Smith also devotes a chapter to California, and uses the state as a case study in the difficulty that states had in eradicating systems of malapportionment. But California also looms large over On Democracy’s Doorstep’s overall narrative because it is the home of both Chief Justice Earl Warren (who was of course the former governor of the state) and the political consulting firm of Whitaker and Baxter, who would later lead the charge to dismantle the chief’s voting rights decisions. The end of this first segment of the book is largely devoted to the important advocacy work done by the League of Women voters in their push for reapportionment.
The middle of On Democracy’s Doorstep focuses, in large part, on the inner workings of the Supreme Court. Smith provides a fascinating, behind-the-scenes look at how the Supreme Court came to decide the cases that came to shape our political system. The Court began in 1962 with Baker v. Carr.There the Court entered the so-called “political thicket” and determined that it had the power to determine whether redistricting plans violated the 14th Amendment’s guarantee of Equal Protection. Prior to Baker, the Court had ruled that it lacked the authority to decide such political matters. Two years later, in Wesberry v. Sanders,the Court determined that Congressional districts must contain the same number of people. Later that year, the Court extended that ruling in Reynolds v. Sims.There the Court found that under the 14th Amendment the houses in bicameral legislatures must be apportioned according to the principle of “one person, one vote.” The force of that ruling was solidified in another case handed down that day, Lucas v. Forty-Fourth General Assembly of Colorado.In Lucas the Court concluded that voters have a right to equal representation in both houses regardless of whether an apportionment system was approved by a popular vote.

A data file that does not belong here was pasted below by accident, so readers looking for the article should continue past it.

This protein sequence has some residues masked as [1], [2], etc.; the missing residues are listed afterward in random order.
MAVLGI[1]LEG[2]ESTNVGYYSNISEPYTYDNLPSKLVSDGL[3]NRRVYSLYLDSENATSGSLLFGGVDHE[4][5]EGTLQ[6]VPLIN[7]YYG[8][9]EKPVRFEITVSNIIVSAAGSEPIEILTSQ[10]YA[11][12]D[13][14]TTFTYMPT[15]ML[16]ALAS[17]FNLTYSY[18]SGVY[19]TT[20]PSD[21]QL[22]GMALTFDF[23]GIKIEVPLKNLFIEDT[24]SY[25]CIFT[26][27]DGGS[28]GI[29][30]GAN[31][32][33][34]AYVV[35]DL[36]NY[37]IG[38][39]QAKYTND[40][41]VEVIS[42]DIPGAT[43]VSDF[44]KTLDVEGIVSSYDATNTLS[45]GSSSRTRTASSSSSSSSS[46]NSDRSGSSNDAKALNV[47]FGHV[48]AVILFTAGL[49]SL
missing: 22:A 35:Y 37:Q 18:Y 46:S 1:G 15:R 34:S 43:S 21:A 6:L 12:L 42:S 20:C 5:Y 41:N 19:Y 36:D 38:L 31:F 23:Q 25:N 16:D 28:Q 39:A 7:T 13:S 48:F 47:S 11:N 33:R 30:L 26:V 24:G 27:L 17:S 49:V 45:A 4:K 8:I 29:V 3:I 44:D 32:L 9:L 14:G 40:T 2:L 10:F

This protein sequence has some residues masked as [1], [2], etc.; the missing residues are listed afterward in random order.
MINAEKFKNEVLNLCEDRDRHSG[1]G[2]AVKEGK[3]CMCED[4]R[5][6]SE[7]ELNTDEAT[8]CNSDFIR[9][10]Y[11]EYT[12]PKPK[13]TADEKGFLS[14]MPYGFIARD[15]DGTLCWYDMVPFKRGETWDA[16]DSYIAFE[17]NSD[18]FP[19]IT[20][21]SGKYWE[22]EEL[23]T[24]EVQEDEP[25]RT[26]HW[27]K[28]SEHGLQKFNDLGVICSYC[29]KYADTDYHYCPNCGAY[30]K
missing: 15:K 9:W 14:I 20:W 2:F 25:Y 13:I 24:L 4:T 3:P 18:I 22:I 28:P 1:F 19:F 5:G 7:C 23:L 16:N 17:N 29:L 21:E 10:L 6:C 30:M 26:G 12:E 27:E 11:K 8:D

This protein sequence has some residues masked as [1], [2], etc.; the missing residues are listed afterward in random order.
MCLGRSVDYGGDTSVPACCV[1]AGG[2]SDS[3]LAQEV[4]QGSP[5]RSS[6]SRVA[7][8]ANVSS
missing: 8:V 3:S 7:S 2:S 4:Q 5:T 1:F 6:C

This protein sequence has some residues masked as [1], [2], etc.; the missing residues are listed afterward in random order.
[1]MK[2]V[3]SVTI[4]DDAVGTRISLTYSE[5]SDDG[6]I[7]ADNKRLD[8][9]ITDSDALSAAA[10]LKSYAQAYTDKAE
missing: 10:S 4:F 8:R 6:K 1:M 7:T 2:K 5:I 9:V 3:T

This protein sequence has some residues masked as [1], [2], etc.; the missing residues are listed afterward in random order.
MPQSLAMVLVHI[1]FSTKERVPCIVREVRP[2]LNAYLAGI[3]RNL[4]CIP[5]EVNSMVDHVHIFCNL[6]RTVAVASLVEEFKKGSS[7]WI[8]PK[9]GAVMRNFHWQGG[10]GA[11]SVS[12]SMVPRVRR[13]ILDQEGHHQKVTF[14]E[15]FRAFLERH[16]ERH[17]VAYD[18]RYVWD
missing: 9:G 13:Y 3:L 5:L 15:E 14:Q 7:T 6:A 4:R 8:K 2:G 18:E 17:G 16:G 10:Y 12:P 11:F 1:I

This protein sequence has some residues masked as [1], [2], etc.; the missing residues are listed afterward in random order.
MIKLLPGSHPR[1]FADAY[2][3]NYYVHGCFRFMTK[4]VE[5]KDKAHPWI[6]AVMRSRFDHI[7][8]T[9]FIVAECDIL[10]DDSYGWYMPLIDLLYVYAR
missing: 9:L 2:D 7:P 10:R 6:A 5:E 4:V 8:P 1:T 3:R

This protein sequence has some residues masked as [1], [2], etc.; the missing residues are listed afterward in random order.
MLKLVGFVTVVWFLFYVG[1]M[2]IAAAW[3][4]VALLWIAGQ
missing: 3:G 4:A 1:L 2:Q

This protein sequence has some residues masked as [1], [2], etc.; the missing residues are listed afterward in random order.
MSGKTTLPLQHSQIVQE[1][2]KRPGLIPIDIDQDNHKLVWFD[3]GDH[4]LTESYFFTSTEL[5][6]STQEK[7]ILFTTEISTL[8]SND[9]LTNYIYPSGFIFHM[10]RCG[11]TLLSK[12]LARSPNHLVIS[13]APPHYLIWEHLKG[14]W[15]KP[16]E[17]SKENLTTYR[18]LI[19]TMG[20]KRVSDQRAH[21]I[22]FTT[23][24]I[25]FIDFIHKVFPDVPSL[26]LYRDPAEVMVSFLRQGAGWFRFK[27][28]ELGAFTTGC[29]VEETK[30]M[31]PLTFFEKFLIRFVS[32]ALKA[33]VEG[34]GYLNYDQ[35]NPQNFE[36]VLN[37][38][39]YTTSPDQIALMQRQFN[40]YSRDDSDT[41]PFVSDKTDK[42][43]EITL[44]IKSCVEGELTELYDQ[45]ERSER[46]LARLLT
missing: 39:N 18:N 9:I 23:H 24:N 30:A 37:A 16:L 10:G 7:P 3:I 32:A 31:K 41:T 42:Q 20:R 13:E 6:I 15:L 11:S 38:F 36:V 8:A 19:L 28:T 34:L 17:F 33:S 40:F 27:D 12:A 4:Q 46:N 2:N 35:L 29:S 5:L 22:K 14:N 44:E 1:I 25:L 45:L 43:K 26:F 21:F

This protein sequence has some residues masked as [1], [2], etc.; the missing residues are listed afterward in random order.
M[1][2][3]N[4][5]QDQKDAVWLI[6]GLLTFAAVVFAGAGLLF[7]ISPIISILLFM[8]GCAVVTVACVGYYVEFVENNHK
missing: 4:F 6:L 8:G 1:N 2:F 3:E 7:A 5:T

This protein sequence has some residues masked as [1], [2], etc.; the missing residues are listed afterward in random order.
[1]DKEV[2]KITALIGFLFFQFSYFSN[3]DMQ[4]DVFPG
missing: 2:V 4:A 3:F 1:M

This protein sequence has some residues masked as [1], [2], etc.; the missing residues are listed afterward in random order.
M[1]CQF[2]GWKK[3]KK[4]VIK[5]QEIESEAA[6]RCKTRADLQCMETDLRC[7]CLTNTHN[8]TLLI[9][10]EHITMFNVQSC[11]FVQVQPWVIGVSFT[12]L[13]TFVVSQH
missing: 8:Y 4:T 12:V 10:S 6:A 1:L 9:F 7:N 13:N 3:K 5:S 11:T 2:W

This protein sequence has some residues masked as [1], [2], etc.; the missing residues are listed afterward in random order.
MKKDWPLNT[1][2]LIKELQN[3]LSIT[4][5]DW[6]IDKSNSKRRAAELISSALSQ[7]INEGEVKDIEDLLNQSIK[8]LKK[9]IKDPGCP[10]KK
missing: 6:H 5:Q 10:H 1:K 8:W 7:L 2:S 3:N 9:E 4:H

In these chapters Smith provides a captivating portrait of the players behind these groundbreaking decisions. Smith profiles activists, journalists, legislators, private attorneys, government attorneys (including the attorney general and the solicitor general), law clerks, lower court judges, and finally the justices of the Court. Smith spills much ink discussing the strategies of those who brought the voting rights cases to the Court. Smith explains how resources for such legal efforts were marshaled, and which plaintiffs, legal themes, and theories were employed.
Smith also brings us inside the courtroom for the oral arguments and subsequent conferences, deliberations, and opinions drafting by the justices. This portion of the book will be particularly intriguing, even if not groundbreaking, for scholars of the Court. Smith’s behind-the-scenes portrayal of the Supreme Court is at times reminiscent of Bob Woodward and Scott Armstrong’s classic book, The Brethren, which provides a behind-the-scenes look at the Supreme Court during the beginning of Warren Burger’s tenure as Chief Justice. And even though the reader ultimately knows the outcome of the major plot points, this middle section of the book, in particular, is full of maneuvering and suspense.